We Can Do Anything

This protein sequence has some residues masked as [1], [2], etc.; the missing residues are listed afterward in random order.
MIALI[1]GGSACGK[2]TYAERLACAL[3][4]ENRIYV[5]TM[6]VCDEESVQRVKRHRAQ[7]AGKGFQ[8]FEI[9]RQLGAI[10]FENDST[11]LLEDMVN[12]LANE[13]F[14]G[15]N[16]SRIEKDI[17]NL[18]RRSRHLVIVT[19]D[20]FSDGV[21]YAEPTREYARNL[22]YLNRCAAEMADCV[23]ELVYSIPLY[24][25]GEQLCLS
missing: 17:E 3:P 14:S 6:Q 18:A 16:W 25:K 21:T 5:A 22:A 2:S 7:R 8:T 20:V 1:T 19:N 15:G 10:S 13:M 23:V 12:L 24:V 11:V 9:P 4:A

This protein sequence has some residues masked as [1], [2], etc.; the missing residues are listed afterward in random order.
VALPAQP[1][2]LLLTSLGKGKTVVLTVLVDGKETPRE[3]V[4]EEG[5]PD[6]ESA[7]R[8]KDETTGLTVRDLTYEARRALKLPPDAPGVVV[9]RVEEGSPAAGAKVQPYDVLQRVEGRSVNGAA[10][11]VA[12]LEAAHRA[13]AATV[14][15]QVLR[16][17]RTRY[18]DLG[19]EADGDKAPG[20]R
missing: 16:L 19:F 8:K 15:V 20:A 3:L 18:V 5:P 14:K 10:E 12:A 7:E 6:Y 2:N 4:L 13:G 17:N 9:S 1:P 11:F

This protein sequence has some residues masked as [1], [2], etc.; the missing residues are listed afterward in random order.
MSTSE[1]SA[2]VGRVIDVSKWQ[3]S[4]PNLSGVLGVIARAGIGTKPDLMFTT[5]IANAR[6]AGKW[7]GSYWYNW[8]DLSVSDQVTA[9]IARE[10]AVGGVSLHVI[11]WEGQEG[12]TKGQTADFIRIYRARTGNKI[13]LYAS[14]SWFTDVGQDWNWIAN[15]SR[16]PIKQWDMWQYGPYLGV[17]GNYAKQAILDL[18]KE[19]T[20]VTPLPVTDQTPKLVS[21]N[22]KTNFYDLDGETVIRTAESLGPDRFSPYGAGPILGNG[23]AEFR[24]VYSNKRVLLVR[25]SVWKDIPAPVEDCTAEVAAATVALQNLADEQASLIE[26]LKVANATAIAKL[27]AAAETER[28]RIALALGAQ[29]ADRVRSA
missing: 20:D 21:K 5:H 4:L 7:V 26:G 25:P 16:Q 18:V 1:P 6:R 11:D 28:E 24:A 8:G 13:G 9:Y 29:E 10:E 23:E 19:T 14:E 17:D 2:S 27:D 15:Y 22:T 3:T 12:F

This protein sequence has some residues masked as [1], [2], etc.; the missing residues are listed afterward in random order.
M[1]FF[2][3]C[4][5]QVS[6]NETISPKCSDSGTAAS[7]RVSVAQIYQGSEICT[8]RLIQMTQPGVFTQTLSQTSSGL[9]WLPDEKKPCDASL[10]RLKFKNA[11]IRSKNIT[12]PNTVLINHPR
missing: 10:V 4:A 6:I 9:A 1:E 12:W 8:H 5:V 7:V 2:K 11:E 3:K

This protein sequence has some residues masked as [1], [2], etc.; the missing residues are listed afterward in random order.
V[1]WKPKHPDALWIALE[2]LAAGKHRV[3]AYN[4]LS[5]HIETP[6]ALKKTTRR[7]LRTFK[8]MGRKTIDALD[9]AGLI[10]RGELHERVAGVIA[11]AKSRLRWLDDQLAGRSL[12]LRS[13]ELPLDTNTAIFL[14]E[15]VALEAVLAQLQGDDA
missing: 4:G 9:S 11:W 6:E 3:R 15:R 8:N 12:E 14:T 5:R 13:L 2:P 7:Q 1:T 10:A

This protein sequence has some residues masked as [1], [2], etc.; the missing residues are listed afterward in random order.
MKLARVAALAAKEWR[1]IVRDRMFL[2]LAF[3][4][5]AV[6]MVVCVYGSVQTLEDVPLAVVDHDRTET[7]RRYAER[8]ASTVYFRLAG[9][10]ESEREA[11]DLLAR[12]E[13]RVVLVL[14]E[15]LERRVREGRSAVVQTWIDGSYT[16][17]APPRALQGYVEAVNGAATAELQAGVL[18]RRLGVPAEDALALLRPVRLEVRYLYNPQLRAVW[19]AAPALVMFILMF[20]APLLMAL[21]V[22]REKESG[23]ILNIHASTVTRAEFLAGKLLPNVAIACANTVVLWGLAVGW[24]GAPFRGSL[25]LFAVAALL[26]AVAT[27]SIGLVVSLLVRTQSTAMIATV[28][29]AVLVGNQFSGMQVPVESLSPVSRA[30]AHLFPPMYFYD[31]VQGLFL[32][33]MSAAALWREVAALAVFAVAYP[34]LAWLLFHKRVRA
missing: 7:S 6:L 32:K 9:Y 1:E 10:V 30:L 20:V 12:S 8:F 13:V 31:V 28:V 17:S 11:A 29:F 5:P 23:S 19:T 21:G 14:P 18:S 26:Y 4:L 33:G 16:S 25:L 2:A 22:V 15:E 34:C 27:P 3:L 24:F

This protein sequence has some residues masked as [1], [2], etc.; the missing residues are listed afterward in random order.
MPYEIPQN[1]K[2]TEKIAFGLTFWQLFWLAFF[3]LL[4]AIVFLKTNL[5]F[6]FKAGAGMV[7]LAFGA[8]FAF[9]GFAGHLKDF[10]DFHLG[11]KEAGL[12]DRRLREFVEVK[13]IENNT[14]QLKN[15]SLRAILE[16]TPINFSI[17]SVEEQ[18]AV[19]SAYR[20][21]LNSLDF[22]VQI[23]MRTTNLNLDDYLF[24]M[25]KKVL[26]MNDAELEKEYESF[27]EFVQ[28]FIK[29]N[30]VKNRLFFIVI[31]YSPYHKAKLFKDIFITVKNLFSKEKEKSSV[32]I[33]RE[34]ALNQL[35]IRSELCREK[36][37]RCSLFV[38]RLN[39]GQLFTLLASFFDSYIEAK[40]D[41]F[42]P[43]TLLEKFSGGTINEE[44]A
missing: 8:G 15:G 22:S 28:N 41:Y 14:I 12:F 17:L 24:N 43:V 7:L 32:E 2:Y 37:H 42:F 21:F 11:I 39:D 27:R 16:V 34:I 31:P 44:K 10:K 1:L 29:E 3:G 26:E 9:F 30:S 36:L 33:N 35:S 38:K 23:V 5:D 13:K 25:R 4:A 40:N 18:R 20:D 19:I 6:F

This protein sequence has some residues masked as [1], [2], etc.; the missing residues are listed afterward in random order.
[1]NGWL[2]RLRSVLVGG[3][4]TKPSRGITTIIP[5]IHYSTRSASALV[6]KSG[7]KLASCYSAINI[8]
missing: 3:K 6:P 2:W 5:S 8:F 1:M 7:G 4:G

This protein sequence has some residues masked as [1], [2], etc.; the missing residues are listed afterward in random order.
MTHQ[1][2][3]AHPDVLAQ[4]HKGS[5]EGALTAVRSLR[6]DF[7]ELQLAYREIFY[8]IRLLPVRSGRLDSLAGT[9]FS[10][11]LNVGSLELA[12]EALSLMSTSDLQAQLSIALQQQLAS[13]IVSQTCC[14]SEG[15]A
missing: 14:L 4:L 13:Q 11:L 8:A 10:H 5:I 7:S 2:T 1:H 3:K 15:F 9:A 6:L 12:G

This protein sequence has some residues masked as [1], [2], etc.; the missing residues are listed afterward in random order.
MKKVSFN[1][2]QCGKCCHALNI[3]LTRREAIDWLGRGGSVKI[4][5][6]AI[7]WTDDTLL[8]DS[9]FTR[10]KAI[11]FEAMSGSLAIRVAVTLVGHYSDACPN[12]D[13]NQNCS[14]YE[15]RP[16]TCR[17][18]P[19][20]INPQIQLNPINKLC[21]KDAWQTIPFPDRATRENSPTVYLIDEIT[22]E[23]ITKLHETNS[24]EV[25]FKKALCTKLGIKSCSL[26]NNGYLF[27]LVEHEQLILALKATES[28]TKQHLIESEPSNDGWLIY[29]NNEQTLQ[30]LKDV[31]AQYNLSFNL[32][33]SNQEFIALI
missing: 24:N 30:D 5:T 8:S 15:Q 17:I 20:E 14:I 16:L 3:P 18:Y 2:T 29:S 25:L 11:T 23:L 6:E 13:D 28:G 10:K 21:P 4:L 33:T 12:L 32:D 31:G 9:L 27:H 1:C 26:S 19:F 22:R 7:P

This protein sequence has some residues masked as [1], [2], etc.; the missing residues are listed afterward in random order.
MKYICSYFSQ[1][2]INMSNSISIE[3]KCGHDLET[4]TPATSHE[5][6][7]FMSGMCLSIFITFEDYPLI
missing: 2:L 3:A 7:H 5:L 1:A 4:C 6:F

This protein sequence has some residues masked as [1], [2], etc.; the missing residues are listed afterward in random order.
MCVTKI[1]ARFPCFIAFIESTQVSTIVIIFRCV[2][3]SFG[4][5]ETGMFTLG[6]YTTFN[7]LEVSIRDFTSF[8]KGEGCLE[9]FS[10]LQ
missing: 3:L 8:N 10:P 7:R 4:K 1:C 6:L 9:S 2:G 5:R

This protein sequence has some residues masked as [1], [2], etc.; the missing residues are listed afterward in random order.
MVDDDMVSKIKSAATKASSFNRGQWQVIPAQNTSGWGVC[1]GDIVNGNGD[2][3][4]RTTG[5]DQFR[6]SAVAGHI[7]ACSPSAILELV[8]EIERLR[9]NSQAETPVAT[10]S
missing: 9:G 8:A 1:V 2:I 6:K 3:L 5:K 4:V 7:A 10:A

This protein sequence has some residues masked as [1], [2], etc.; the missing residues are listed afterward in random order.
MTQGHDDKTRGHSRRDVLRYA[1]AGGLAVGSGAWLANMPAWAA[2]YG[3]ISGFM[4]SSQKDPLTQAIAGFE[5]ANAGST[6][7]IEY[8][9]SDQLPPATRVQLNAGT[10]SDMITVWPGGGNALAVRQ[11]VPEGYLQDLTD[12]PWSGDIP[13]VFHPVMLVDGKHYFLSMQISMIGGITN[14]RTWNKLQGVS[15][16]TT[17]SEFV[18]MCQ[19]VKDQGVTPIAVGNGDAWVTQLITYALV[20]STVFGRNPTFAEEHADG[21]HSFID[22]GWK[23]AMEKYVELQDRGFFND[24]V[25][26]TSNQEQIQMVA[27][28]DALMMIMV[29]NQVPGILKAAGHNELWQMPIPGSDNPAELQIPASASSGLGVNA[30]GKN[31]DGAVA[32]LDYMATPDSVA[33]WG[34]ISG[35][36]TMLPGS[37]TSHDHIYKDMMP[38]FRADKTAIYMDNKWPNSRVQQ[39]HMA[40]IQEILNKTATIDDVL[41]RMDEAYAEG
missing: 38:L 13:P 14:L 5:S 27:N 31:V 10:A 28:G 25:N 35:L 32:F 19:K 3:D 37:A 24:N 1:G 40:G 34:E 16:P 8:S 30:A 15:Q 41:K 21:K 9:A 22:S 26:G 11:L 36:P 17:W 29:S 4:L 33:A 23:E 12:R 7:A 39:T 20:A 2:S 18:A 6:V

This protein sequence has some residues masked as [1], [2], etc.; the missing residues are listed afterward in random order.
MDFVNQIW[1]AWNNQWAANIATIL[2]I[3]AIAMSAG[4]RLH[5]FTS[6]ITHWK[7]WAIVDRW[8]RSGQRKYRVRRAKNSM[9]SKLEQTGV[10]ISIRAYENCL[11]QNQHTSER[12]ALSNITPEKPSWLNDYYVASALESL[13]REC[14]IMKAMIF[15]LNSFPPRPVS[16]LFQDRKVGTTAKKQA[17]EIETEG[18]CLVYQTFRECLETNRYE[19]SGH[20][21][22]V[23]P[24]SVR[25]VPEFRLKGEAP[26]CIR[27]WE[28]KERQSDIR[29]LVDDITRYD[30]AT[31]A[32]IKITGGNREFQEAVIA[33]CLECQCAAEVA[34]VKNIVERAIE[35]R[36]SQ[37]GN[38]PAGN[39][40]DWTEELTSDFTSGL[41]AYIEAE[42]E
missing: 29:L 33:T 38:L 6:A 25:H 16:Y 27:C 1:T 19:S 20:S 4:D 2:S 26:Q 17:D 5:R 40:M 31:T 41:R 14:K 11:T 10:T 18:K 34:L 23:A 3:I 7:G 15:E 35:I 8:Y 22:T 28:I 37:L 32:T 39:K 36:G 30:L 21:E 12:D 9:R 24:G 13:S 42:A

Faux-underground media outlets pooh-pooh anything derivative of anything, because they employ boring people seemingly concerned with their status as arbiters of popular culture. (End rant.) As such, the Violent Femmes’ first studio album in 15 years is getting weirdly negative reviews noting worn similarities to the band’s 30-year-plus catalog of punk-folk pomp. We Can Do Anything may be titled thusly as a pre-emptive “fuck you” exhibiting a preternatural self-awareness some people might not recognize right away. And sure, album opener “Memory” possesses a more than passing resemblance in melody and rhythm to “Prove My Love” from their legendary 1983 debut. It’s still a good song. “Foothills” is secretly a song about masturbation à la the classic “Blister in the Sun.” So what? Brian Ritchie’s bass is still a crisp phenomenon, and frontman Gordon Gano is still as playful as ever on songs like the religion-fearing “Holy Ghost” or the murderous ballad “Big Car.” The band’s effectiveness at exhuming the essence of its cultural existence is inspiring. It may not be reinventing the wheel, but no one’s working with the same bouncy rubber as the Violent Femmes.